The Tuttle Twins and The Road to Surfdom

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We recently read the book “The Tuttle Twins and The Road to Surfdom” by Connor Boyack. I was intrigued, as I don’t think schools do a very good job on educating children about history, the government, or civics- and heck, most don’t offer civics or geography at all. It was replaced a few decades ago by the blanket “Social Studies”,  and as a result Americans are terrible at geography, world history, domestic history, and civic issues. Many don’t include much (if any) real information on how our government works, certainly not enough that most American children have any kind of grasp of how things work or what is involved. I am always excited to see anything to help educate children about these issues.

However, I found this book to be very heavy handed, biased, and repetitive. It also focused on a strange topic- building a new road and the unintended consequences that occurred for an imagined beach town- to portray how terrible it is to have any government involvement in life. Government is necessary, in my opinion. We just need better control of it- which would start with better educated Americans/children who know what the government is and does, and how and why it works they way it does. These super gung-ho kids and their just-happened-to-be-InternetFamous (and suited up at the beach) Uncle were there to spend their vacation interviewing shop owners and farmers who all morosely agreed on the same sad opinion. Bad ‘ol road.

Where things like that can indeed be disastrous to people, and proper planning is a must- does the author thing we should build no new roads? Not relieve traffic congestion? Do away with government agencies like the EPA and the FDA for example? The answer is yes. After visiting his site, he’s really down for very little government involvement- much less then I feel is appropriate for the world we live in.

But that’s the beautiful thing about America. We get to have out own opinions. This book is about his. This post is about mine.

Below, I’ve posted information about the book from the publisher, and links to buy as well as to the authors website and social media.

And now, you get to make your own opinion. Read on, my friends.

From The Publisher

“How do you describe liberty to a 7-year-old? Should your preteen care about the government? Are your kids learning about proper political principles in school? For too long, parents have been at the mercy of professional curriculum developers to instruct their children. History is watered down, key principles omitted altogether, and time and attention given to things of lesser importance.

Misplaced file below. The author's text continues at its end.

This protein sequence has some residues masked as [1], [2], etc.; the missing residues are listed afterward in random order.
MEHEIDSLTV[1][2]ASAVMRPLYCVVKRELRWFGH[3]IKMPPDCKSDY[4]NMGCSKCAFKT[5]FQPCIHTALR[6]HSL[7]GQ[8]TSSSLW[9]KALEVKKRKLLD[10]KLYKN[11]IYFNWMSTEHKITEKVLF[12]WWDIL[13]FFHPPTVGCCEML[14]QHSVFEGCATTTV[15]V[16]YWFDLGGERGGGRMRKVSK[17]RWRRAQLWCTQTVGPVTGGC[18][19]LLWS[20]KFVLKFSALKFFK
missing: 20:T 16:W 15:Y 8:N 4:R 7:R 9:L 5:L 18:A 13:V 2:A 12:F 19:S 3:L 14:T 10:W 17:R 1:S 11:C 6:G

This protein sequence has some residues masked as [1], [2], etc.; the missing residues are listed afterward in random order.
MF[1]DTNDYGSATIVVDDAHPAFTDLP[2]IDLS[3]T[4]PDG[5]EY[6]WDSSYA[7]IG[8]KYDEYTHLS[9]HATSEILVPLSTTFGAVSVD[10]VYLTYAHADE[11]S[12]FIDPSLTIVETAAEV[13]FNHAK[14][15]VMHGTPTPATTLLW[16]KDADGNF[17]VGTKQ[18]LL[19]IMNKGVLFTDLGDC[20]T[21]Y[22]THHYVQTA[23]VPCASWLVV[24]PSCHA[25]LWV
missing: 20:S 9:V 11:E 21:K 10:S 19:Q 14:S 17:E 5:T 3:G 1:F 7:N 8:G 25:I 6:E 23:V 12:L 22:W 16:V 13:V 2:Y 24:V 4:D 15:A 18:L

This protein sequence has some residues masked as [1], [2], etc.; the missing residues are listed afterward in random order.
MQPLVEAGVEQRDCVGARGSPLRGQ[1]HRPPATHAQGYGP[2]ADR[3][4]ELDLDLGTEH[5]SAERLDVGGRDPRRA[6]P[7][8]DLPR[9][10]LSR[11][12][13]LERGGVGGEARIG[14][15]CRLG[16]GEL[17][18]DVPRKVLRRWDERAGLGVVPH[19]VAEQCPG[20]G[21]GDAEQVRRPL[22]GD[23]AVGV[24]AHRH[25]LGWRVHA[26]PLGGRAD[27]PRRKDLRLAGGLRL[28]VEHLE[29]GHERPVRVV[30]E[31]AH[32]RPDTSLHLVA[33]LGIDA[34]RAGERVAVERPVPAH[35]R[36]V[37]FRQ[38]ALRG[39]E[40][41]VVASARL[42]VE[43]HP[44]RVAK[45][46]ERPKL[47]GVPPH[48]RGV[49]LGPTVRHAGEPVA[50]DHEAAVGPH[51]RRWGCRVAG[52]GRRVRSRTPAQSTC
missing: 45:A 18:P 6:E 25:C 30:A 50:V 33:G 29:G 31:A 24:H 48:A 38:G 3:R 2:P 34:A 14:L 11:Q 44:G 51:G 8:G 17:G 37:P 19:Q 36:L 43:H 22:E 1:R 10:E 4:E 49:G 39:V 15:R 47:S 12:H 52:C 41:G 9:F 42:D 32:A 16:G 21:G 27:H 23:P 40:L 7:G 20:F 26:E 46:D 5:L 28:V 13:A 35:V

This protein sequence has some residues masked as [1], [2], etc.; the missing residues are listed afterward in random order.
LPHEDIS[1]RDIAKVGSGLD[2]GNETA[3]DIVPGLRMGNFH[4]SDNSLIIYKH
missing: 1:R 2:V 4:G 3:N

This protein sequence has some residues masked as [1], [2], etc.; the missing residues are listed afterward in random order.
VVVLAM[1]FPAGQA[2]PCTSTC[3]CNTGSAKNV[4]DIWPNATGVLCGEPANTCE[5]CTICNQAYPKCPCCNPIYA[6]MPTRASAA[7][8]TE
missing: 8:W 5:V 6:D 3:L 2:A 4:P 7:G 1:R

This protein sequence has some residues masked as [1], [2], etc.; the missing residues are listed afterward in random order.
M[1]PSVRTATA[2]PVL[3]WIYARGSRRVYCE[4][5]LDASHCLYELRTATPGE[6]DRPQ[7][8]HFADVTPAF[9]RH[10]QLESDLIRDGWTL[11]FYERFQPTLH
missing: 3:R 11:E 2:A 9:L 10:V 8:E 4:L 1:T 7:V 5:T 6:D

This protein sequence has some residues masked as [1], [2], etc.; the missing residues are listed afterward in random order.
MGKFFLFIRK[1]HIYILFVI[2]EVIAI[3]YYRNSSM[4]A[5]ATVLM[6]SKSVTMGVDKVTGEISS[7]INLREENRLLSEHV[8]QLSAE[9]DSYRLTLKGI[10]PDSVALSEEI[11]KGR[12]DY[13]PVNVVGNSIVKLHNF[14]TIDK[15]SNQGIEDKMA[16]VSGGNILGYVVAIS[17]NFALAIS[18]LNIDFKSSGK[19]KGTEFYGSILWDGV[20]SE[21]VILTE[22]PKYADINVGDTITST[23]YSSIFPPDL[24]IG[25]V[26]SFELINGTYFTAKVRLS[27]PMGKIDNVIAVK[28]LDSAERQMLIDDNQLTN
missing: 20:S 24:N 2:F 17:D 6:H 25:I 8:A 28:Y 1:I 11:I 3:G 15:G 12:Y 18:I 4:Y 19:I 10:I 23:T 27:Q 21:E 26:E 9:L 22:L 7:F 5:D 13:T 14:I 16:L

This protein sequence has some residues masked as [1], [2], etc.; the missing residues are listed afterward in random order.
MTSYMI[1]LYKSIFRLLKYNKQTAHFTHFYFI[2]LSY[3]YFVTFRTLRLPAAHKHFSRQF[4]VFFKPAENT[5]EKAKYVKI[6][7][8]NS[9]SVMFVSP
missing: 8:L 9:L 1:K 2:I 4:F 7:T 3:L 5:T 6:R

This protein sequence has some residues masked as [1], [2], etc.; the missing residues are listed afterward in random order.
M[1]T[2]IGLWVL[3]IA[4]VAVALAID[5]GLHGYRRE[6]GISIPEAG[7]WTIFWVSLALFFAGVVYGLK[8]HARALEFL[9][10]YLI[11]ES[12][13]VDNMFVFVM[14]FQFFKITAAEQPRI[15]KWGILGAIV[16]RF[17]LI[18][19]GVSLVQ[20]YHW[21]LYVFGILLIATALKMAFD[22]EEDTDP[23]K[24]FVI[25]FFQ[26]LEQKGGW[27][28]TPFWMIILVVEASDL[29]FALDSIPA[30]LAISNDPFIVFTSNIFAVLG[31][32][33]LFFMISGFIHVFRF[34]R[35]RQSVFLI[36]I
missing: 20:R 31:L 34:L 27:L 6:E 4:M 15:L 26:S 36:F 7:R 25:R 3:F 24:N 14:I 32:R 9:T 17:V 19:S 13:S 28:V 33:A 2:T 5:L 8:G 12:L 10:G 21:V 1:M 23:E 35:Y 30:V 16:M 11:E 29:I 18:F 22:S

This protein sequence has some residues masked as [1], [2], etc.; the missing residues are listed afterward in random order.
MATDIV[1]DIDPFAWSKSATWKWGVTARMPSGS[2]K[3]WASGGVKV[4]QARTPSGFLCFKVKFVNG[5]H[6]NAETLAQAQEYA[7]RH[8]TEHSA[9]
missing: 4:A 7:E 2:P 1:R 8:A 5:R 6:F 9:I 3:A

With the creation of The Tuttle Twins and The Road to Surfdom, Libertas Institute president and father of two Connor Boyack is looking to assist parents in properly educating their children. This fun and unique new book aims to inform young readers about the importance of limited government. The book also offers:

  • A resource for parents to quickly understand this complex issue so they can more effectively discuss it with their children
  • Vital information not usually taught in schools that can help children grow into better, more engaged citizens
  • Insight into how central planning often has unintended consequences
  • Engaging illustrations and charming characters
  • An introduction to F.A. Hayek’s famous text, The Road to Serfdom

Connor Boyack is president of Libertas Institute, a free market think tank. In that capacity he has spearheaded successful policy reforms on property rights, civil liberties, parental rights, education reform, government transparency, and more. He is the author of ten books on economics, education, politics, and society, and has written hundreds of columns on these subjects for newspapers around the country. Boyack serves on the board of the Utah Home Education Association and is a popular speaker at conferences around the country. He teaches several classes to teens in his home state and along with his wife, homeschools his two young children in Salt Lake City, Utah.”

The Road to Surfdom is available at For more information about The Tuttle Twins series and Connor Boyack, visit

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